Australian Police Arrested a Teenager With a Fully Functioning 3D Printed Gun
During the house raid of an 18-year-old suspect in Western Australia, Police officers from the Drug and Firearm Squad secured a number of illegal firearms, including a 3D printed semi-automatic gun. The 4kg gun is able to fire 15 lethal 9mm rounds and is considered to be fully-functional. The inclusion of select metal parts have enabled this, as often 3D printed guns fall apart quickly after use due to the use of polymers.
Only recently, the European Police Office (Europol), expressed concerns about the increasing amount of 3D printed weapons that have been seized in Europe over the last few years, resulting in a conference held in Den Haag, the Netherlands, at which professionals and experts discussed the problem. Now, after the United States and Europe have already been forced to deal with the increasing danger, it seems like the threat of 3D-printed firearms has found its way down under.
According to various Australian news outlets, the Australian Police executed a search warrant on the 3rd of June in Bayside, Western Australia, the officers were surprised to find a fully functional, semi-automatic firearm, allegedly produced in a suburban home. The gun, which has the appearance of a regular harmless plastic toy, turned out to be a dangerous assault weapon with the ability to shoot 9mm caliber rounds, the same caliber used by the armed police. “It’s deeply concerning that this man was able to manufacture this firearm at home with a 3D printer and readily available materials” Detective Senior Sgt. Blair Smith said in a statement. “That is a semi-automatic 9mm assault rifle in essence.”
Australia’s Tough Gun Laws
Although the police had found similar 3D printed gun parts in the past, the firearm found in Bayside is the first fully functioning gun of its kind, made from easily available materials. Besides the 3D-printed body of the weapon, the gun featured a 3D-printed magazine as well. For the trigger and mechanical parts of the gun, metal parts were added.
Australia has a very strict policy when it comes to the illegal possession and use of fire weapons. In November last year, the Government of Western Australia proposed a strict update of its gun laws. In an attempt to prevent the possible threat of an increasing number of 3D printed firearms, the newly proposed amendments included making the illegal manufacturing of plastic 3D firearms a serious felony, which may result in prison sentences up to 14 years and fines of up to $75,000.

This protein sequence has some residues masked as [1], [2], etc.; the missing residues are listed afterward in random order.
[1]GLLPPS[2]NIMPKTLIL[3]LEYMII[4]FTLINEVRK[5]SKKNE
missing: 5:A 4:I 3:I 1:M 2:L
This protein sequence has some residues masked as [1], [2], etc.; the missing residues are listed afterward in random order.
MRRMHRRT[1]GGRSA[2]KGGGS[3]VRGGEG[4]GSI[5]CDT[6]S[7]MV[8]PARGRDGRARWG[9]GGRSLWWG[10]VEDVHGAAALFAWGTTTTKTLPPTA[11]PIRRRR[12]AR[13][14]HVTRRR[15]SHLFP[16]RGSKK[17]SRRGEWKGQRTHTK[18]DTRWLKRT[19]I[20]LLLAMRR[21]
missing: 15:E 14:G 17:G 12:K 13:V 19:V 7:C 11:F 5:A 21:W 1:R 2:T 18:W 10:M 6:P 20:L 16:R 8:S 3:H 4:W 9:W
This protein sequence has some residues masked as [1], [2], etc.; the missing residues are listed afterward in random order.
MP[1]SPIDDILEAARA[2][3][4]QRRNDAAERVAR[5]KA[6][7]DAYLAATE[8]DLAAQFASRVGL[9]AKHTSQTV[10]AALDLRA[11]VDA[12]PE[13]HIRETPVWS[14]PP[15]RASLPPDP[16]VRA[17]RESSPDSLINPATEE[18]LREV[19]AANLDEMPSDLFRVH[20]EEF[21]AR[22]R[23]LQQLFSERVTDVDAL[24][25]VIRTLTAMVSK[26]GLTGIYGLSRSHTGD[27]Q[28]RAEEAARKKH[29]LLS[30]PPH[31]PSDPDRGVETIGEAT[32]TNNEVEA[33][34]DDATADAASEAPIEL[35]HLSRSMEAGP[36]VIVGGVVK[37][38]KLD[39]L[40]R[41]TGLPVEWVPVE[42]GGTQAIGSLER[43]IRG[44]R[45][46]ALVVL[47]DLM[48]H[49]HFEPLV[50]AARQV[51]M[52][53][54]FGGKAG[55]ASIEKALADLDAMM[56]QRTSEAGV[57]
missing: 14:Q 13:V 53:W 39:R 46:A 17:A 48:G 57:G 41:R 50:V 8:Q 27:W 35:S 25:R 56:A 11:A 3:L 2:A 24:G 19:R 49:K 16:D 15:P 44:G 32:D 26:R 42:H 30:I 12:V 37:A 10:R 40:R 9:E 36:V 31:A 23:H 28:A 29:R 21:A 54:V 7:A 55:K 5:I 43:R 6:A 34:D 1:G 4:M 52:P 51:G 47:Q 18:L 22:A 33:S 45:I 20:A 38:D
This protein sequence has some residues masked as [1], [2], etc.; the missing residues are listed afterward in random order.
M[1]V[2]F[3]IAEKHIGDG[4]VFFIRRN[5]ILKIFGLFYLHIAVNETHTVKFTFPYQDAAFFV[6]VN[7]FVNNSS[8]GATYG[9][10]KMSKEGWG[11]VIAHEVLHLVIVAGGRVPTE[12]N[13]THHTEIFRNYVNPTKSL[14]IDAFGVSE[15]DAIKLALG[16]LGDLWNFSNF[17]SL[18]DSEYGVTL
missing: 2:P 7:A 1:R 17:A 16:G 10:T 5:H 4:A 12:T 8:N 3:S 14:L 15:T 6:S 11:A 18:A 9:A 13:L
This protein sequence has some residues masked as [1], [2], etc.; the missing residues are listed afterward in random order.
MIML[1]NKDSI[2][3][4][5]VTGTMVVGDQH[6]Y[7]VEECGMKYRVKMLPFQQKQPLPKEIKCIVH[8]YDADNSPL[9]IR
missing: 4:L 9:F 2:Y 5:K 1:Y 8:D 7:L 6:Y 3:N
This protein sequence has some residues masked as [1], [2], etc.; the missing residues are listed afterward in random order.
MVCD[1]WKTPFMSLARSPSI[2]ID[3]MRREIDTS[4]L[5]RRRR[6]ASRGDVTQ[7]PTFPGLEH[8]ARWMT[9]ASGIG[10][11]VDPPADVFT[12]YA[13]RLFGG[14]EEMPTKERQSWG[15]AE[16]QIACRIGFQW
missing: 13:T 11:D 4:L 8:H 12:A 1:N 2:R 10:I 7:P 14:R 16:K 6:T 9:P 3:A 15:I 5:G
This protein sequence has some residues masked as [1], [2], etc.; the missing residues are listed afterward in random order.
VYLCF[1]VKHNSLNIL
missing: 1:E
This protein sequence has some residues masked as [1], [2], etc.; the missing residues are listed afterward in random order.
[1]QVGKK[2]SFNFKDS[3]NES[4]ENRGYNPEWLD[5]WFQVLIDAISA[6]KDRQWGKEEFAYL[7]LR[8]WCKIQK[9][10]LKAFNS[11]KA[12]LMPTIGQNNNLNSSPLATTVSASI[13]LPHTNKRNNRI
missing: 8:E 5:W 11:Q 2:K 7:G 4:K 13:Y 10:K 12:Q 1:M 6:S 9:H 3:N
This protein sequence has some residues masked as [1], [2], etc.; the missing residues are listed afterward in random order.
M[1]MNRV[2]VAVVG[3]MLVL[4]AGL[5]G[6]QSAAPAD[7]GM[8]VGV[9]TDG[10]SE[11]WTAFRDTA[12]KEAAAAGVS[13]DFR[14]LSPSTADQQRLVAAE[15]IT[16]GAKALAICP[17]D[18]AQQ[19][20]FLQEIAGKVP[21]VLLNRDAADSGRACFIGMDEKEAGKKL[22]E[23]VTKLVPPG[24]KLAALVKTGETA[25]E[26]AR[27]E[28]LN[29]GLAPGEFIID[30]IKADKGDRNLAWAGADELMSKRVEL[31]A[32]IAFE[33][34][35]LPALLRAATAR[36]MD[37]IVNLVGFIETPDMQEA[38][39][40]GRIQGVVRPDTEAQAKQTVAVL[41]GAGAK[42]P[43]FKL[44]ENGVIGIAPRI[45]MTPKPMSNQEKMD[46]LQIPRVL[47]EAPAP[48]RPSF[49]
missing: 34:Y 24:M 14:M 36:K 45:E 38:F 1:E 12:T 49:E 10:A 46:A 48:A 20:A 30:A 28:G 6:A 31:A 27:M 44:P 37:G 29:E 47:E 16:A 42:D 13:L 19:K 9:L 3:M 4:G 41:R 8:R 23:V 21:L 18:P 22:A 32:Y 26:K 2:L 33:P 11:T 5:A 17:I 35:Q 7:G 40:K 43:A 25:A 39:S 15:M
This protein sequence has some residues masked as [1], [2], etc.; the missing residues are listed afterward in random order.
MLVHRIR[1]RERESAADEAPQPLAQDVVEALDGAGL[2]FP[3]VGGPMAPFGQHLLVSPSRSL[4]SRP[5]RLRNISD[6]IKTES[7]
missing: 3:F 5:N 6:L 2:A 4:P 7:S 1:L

The exact details of how the firearm was constructed and which technologies were used are yet unknown and haven’t been revealed by the Police, as well as any further information about the alleged manufacturer of the gun. Given its appearance, it is highly likely that the manufacturer used a regular desktop 3D printer and acquired the models for the gun on the internet, as it had been in similar cases around the world. As a result of the discovery of the 3D-printed semi-automatic, the Australian police now even launched a special task force that targets people who try to manufacture firearms at home.
The 18-year-old alleged gun manufacturer has been charged with several offenses, including the unlicensed manufacturing and possession of a prohibited weapon, and is facing time in jail. After noting that this is the first time that a fully operational 3D printed firearm had been seen in Western Australia, Det-Sen Sgt Smith concluded, “These types of firearms are unregulated, unlicensed and have no place in our community. Our team or the drug and firearms squad will remain relentless in identifying these people using all available data to us locating them and you will be prosecuted with serious firearm offences.”
What do you think of the police’s discovery of this fully functional 3D printed gun in Australia? Let us know in a comment below or on our LinkedIn, Facebook, and Twitter pages! Don’t forget to sign up for our free weekly Newsletter here, the latest 3D printing news straight to your inbox! You can also find all our videos on our YouTube channel.